Well, it’s been a month since I last posted here and it feels like it’s time to start writing again. I took a vacation with my family, driving through Arizona from bottom to top and back again, visiting the Grand Canyon via Tucson, Phoenix, Sedona and Flagstaff. We spent a large part of our time in Tucson, an incredibly beautiful desertscape, staying at my brother-in-law and sister-in-law’s home, which faces the Santa Catalina Mountains.
Tucson is also home to the Center for Creative Photography, located on the campus of the University of Arizona. The Center is home to an incredibly huge and rich archive of photographs from well-known past and present photographers. Any member of the public can make an appointment to set up a private viewing of several portfolios of their choice. Imagine being able to sit down for an hour with an original portfolio of silver gelatin prints by Ansel Adams or Edward Weston!
On the day I visited, the in-house exhibition featured the photographs of Linda Connor. I have a Connor book in my collection and to be able to see the photographs in that book and close to one hundred more was a really special treat. Linda has always worked with an 8x10 view camera (that’s one of those big old-time looking cameras with an expandable bellows). Each sheet of film is 8x10 inches in size. After developing each sheet, she contact prints the negatives in the sun on printing-out paper. In cloudy Rochester, NY and in San Francisco, where she’s lived many years of her life, it has sometimes taken her 3 or 4 days to make an exposure! POP paper, which unfortunately is not available any more, will reveal an image directly without developing after exposure. She then tones her prints with a solution of gold-chloride, which gives them a beautiful luminosity and a slightly brown-purple color. My brother-in-law and I were captivated for the afternoon. Not only were the prints and the images (two separate things for me!) wonderful, but we were amazed at the fortitude and determination of this woman who lugged this large camera with her to extreme faraway places…valleys in rural India, mosques in Turkey, monasteries in Tibet and Egypt. Every photograph displays a magical light that reveals minute details or adds another layer to the shrouds of mystery in the frame.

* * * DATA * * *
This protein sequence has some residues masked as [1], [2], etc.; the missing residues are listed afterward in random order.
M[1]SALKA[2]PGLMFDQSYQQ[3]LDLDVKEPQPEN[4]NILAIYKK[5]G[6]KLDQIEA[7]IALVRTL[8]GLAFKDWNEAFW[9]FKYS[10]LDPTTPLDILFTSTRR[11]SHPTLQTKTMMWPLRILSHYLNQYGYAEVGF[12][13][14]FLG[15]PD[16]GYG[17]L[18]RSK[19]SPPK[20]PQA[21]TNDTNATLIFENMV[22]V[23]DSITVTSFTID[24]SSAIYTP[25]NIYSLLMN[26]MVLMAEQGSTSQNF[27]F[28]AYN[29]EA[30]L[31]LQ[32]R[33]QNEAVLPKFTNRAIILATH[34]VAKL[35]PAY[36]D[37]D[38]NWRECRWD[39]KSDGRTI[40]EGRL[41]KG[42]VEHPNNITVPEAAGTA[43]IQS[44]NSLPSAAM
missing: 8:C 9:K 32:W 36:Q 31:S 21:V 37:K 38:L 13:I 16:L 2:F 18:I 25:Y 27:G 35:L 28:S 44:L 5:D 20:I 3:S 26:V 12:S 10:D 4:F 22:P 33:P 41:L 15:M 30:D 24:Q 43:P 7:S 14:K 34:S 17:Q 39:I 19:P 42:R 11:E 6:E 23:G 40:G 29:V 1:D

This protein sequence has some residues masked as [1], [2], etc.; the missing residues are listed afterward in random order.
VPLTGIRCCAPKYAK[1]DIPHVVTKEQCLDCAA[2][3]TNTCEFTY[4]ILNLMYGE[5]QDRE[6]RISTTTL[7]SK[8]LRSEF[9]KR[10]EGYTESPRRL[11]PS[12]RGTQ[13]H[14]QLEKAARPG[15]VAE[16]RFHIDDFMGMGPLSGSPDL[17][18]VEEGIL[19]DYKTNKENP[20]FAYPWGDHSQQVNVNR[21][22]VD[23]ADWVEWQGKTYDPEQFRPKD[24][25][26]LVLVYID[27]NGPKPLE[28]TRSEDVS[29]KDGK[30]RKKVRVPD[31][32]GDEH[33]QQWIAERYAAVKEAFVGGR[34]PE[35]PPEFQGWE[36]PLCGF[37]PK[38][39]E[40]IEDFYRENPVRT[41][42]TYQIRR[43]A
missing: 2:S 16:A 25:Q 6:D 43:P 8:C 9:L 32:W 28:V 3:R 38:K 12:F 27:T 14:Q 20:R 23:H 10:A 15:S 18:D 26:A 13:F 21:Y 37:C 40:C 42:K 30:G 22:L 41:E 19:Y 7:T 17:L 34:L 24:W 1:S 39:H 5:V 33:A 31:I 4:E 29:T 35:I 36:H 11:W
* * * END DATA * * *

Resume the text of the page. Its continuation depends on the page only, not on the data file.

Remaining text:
In today’s age of digital photography and Photoshop, it’s sometimes hard to remember that photography was always an alchemic art; a combination of eye, tool, material, chemical. Film and its attendant processes, in this case a very alternative process, possesses a magic that is still unsurpassed by more modern technologies, however that magic is only available to those who are willing to work extremely hard to master these processes and in our workaday modern world there are few who can afford this luxury. I’m thankful we have people like Linda Connor to remind us and show the way.